RIP Torn | Larry Sanders and Men In Black star dies at 88

RIP Torn

Larry Sanders and Men In Black star dies at 88

Rip Torn, the actor best known for playing Artie on HBO’s The Larry Sanders Show and Zed in Men in Black has died at the age of 88.

His publicist  said he died yesterday at his home in Lakeville, Connecticut, with his family by his side

In a career that spanned seven decades, Torn appeared in 10 Broadway plays, more than 80 feature films, and dozens of television appearances.

He won an Emmy in 1996 for playing  Larry Sanders’s grouchy no-nonsense producer in Garry Shandling's sitcom.

And in real life he had a reputation for being unpredictable, too and once confessed: ‘I have certain flaws in my make-up. Something called irascibility. I get angry easily. I get saddened by things easily.’

The part of George Hanson in Easy Rider was apparently  written for Torn, but he withdrew after he and co-director Dennis Hopper got into a bitter argument in a New York restaurant. Jack Nicholson got the part instead.

He got carried away in a fight scene in the 1970 Norman Mailer film Maidstone, hitting the director and star in the head with a hammer. Mailer replied by biting Torn's ear. 

In 2010, Torn was was given a two-and-a-half-year suspended jail sentence after being arrested for breaking into a bank with a firearm.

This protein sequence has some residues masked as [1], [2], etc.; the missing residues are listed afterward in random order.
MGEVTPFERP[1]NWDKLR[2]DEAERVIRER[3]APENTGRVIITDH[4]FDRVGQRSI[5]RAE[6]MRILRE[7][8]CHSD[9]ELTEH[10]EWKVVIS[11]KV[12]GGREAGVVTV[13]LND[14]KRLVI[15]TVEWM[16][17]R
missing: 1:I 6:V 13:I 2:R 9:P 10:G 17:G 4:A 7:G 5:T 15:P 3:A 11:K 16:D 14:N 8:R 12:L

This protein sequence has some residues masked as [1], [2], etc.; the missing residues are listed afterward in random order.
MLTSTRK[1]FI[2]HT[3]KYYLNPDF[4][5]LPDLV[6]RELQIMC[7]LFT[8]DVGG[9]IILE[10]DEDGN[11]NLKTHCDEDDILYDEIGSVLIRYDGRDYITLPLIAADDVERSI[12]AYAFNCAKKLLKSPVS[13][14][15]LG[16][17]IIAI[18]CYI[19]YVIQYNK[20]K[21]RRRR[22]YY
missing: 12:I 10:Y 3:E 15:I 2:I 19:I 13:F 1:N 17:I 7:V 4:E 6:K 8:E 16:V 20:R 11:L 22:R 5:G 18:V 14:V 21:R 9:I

Alec Baldwin said today that his 30 Rock co-star was ‘wonderful madman’ but also a deeply committed, phenomenal actor’. Torn played the fictional chief executive officer of  NBC owner General Electric, Don Geiss, in the sitcom until his 2010 arrest.

Family Guy creator Seth MacFarlane said Torn ‘always made me laugh’ adding that Artie was an ‘unforgettable’ comedy character.

And director Albert Brook said: 'R.I.P Rip Torn. He was so great in Defending Your Life. I'll miss you Rip, you were a true original.'

Here are some of his finest moments as Artie:

Published: 10 Jul 2019

What do you think?

Today's comedy-on demand picks

LA PRINCESA DE WOKING

Emma Sidi has taken great care to replicate the authentic feel of 1980s Spanish-language telenovelas in this spot-on parody, set in contemporary small-town England and which she describes as 'a bit Acorn Antiques, bit Garth Marenghi'.

At her mother's untimely funeral, Becky Hello (a typical British millennial as imagined by Mexican writers who have never been to the UK) discovers she has inherited a fortune. But it isn't long before nefarious family members begin to circle, and Becky must keep her wits about her if she is to avoid the same fate as her mother.

Click for more suggestions

... including a series of six films of Ross Noble on tour and Beef House, Tim Heidecker and Eric Wareheim's absurd take on the 1990s sitcom.

We see you are using AdBlocker software. Chortle relies on advertisers to fund this website so it’s free for you, so we would ask that you disable it for this site. Our ads are non-intrusive and relevant. Help keep Chortle viable.